H.L. Gross & Bro Jewelers at 840 Franklin Ave., in Garden City is one of the oldest, continuously family-owned and operated jewelry stores in the country. Since 1910, trust, value, selection and service have been key components in assisting customers with their diamond shopping, especially when it comes to buying that oh-so-important piece of jewelry.
“The ‘surprise engagement ring’ isn’t as prevalent for today’s couples as it once had been,” said Justin Stadler, GG, AJP, of H.L. Gross Jewelers. “With so many engagement ring choices and variations, more couples are selecting the ring together. This ensures he presents the ring of her dreams, but he may still choose the diamond on his own.”
Rewinding 30 years, Stadler said that the engagement ring marketplace showcased three typical design aesthetics: classic solitaires (single diamond rings), three-stone rings (a main center diamond flanked by matching, smaller side diamonds) or highly stylized designs incorporating angular cut diamonds in metal-heavy settings. There are currently 10 shapes of stones to choose from—round, princess, cushion, oval, pear, emerald, asscher, radiant, marquise and heart, with round being the most expensive cut as the facts and light reflections are more brilliant.
“Modern brides-to-be want something unique and special, and more options leave room for individuality and customization,” he said, adding that it’s a good idea for grooms going at it on their own to know their girlfriends’ styles. “Even poking around on their girlfriend’s Pinterest and Instagram to see what pictures she likes won’t hurt either. Be sure to find out her finger size without ruining the surprise.”
But if a bride’s future fiancé is completely clueless as to the 4 Cs of diamond shopping and beyond, it is in his best interest to do a little research before setting foot in a store. According to Sami Saatchi, owner and CEO of SVS Fine Jewelry in Oceanside, the hardest thing for guys to do is figure out a timeline.
“When it comes to the engagement ring, it’s good to start looking about three to four months before the date you want to give it to her,” said Saatchi, who is a tenth-generation jeweler. “We do everything here, so we can fix anything from a sizing matter to a redesign change,” he added of the store, which has been family-owned and operated for the past 12 years at its location on 3323 Long Beach Rd.
SVS has an ample selection of rings to choose from, which can be overwhelming at first, but as Saatchi suggests, is much better than a chart with pictures.
“When someone looks at a chart it doesn’t explain everything and is skewed greatly, so we show them a good representation of what the 4 Cs mean. Then, based on what they’re looking for, we show them what that combination would look like,” said Saatchi on understanding the concept of diamond shopping. “We also work directly with diamond cutters and go to Antwerp, Belgium, two to three times a year, so we get first pick; there’s no middle man.”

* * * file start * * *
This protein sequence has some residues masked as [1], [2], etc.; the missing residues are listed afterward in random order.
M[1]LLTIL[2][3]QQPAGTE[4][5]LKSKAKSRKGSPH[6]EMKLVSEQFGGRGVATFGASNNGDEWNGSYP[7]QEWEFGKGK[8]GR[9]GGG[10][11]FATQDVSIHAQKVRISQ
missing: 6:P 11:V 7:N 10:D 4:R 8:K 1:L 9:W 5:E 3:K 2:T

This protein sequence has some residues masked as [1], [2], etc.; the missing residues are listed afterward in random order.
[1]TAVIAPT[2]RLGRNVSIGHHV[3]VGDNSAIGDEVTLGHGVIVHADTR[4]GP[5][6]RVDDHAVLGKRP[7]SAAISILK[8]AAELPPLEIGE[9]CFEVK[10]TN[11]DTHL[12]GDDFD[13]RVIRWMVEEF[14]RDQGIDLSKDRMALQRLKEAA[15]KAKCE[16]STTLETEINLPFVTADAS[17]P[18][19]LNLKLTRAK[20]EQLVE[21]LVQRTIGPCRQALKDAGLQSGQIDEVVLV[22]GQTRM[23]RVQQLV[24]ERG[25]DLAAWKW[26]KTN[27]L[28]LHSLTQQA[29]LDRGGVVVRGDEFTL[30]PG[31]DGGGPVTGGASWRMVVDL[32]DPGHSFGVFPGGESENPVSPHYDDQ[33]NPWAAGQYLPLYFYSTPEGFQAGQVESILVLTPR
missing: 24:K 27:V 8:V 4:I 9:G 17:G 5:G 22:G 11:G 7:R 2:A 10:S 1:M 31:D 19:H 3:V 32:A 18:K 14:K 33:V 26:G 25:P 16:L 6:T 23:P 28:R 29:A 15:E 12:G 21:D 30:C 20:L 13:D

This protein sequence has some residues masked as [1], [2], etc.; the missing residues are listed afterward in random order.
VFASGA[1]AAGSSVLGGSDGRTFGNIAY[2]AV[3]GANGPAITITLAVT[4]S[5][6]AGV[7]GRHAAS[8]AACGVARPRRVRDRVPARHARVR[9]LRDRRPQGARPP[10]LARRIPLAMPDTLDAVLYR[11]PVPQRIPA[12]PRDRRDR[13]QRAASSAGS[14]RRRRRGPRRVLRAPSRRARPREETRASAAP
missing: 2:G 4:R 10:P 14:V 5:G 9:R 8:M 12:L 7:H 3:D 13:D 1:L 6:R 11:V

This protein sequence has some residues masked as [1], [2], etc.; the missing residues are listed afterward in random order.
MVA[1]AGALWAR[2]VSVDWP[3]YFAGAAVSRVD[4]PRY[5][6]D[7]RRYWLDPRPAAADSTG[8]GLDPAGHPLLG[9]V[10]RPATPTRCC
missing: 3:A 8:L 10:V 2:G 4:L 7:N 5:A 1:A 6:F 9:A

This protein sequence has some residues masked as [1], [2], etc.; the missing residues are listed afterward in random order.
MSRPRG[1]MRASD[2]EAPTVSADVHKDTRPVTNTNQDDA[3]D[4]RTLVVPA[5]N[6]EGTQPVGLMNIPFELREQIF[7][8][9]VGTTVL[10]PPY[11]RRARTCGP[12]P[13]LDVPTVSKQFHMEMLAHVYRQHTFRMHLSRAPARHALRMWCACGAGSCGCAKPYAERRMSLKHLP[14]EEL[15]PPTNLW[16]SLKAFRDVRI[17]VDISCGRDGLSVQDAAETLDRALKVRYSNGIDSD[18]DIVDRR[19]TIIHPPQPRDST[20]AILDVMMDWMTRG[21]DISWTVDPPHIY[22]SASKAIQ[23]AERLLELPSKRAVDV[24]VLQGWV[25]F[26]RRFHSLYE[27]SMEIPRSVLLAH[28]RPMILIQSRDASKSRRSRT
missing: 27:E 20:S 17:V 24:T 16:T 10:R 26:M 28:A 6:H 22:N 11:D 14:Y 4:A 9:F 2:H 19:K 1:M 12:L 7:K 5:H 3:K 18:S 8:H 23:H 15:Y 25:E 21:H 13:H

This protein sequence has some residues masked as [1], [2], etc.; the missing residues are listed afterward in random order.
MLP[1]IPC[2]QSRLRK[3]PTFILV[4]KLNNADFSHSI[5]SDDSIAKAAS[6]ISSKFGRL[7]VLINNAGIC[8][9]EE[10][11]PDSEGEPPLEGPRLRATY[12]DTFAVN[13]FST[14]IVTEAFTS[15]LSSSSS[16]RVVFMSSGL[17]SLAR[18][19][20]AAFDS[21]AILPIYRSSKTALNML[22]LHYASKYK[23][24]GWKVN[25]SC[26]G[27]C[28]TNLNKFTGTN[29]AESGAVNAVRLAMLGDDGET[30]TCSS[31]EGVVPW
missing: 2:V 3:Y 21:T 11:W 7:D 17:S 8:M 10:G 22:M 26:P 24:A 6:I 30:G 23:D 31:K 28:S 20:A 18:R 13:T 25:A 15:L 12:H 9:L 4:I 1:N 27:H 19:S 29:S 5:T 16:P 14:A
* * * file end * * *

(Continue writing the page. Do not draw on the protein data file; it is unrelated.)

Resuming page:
Stadler recommends “investing in what she cherishes and learning where you can cut back.” He also encourages guys to ask around and look at reviews of jewelers and stores, as most business still comes from word-of-mouth.
“The best predictor of future performance is past behavior and a jeweler’s reputation is forged with every ring they sell,” said Stadler, who added that meeting with a knowledgeable, professional associate that you can bounce ideas off is key. “Experienced jewelry professionals know what works and what doesn’t and can help you make the best decisions.”
Fortunately for Saatchi, he already has a store full of employees who are a huge asset when it comes to helping the groom make a choice.
“We have every personality on board; the mom, the technician, the artist—so when things come up we can pull on their strengths,” said Saatchi. “Sometimes I have guys who are more excited about the ring than the girl is.”
While the diamond is a very important part of the ring, it’s not the whole ring. (Read more about different Precious Metal options for rings.) The design of the mounting or band also contributes to the overall look. Does she want a plain band or a diamond band? Or perhaps a design etched into the metal?
Stadler recommends that grooms not get too caught up in the diamond’s weight, as size and weight are different things. Comparing different diamonds in color and clarity first are most important, as this is what mainly differentiates price. Cut is a matter of preference and with carat, well, bigger doesn’t always mean better, as some three-carat diamonds can be cloudier than one-carat, crystal clear stones.
As for the “three month salary” rule of thumb, Both Saatchi and Stadler recommend that guys ignore it.
“About 90 percent of what he’s been told is by his fiancée, and his goal and ours is to make her as happy as she can be, and make a beautiful ring in the process,” said Saatchi.
“How much you choose to spend on the engagement ring is a personal decision and made up of many different factors, so get the most beautiful ring you can afford, in the style she loves. If you follow that, you can never go wrong,” added Stadler.
Both jewelers understand what a big investment, both personally and financially, buying an engagement ring is, so it’s no surprise that the customer comes first.
“Our end goal is to never make a sale, but to make a client/friend so we can be there for everything in their future, making a relationship that’s long lasting,” said Saatchi. “We want to give the customer peace of mind, so when they walk out of here, there’s nothing they have to do but give their girlfriend a beautiful ring.”